Spring 2020 - IS 309 D100

Special Topics in International Security and Conflict (4)

International Law

Class Number: 6551

Delivery Method: In Person


  • Course Times + Location:

    Th 1:30 PM – 5:20 PM
    HCC 1325, Vancouver

  • Prerequisites:

    45 units.



Specific details of courses to be offered will be published prior to enrollment each term.


This course is an introduction to the principles, practices and institutions that govern relations among states as well as non-state actors in global affairs. At once centuries-old yet fast-changing, public international law is of great practical and theoretical interest.

Fresh challenges with regard to climate change, humanitarian intervention, surveillance, migration, nuclear proliferation, and digital networks, among others, make this a particularly exciting field. States increasingly depend on international organizations and institutions — from the specialized agencies of the United Nations to the European Union, International Criminal Court, World Trade Organization, and International Red Cross — in pursuing their interests and resolving disputes. Meanwhile, we must attend to the evolution of state sovereignty, the special character of a legal system without a central enforcement agency, and the growing role of civil society in global affairs.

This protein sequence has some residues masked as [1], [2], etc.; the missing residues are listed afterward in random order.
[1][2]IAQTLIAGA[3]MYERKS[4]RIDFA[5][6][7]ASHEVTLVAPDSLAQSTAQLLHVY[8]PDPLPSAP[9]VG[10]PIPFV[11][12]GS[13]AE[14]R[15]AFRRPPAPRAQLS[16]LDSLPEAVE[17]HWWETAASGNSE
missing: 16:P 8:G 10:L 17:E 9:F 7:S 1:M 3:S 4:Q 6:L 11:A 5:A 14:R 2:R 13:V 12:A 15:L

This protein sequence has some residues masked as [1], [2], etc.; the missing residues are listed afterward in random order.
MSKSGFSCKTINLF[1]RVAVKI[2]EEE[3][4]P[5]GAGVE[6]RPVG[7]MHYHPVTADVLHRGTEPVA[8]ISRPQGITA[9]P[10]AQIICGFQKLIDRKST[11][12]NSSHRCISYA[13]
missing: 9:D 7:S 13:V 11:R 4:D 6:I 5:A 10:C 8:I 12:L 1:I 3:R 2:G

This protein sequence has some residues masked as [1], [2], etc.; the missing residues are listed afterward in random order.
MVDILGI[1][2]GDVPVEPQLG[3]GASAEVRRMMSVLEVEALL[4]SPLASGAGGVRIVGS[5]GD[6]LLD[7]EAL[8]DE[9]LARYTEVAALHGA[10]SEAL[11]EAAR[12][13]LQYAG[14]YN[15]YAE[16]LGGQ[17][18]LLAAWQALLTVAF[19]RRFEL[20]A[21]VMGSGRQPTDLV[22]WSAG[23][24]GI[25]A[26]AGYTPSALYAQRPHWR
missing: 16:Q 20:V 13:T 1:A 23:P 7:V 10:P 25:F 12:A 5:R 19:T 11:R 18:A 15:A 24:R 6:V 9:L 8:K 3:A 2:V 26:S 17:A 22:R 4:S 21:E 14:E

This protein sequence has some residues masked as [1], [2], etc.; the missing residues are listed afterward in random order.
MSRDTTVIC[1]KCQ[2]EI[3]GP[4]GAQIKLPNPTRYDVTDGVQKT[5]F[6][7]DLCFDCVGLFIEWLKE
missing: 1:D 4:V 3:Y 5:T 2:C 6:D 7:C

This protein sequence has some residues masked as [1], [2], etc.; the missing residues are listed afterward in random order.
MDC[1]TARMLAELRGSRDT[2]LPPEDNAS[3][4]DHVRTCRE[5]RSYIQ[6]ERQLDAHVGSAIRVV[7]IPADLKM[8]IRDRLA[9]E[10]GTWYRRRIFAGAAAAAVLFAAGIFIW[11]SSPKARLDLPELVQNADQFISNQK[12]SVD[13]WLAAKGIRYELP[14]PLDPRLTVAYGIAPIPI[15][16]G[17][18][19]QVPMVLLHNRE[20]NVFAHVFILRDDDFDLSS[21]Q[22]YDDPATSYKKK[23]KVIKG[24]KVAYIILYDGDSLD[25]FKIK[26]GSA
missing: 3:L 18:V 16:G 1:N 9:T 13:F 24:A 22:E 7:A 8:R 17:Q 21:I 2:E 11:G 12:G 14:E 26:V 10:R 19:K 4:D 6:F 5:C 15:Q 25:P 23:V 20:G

Multimedia resources will supplement the course text, both in class and on the course website.   


  • Midterm Exam 30%
  • Class Presentation and Participation 30%
  • Final Paper (due April 9) 40%


Note: Students who have taken POL 344 (International Law) may not take this class for credit.

Students will be required to submit their written assignments to Turnitin.com in order to receive credit for the assignments and for the course.

The School for International Studies strictly enforces the University's policies regarding plagiarism and other forms of academic dishonesty. Information about these policies can be found at: http://www.sfu.ca/policies/gazette/teaching.html.



International Law: A Critical Introduction. Karen Openshaw & Wade Mansell. Hart Publishing, 2019.

ISBN: 9781509926725

Supplementary readings will be posted on the course website (Canvas)

Registrar Notes:

SFU’s Academic Integrity web site http://www.sfu.ca/students/academicintegrity.html is filled with information on what is meant by academic dishonesty, where you can find resources to help with your studies and the consequences of cheating.  Check out the site for more information and videos that help explain the issues in plain English.

Each student is responsible for his or her conduct as it affects the University community.  Academic dishonesty, in whatever form, is ultimately destructive of the values of the University. Furthermore, it is unfair and discouraging to the majority of students who pursue their studies honestly. Scholarly integrity is required of all members of the University. http://www.sfu.ca/policies/gazette/student/s10-01.html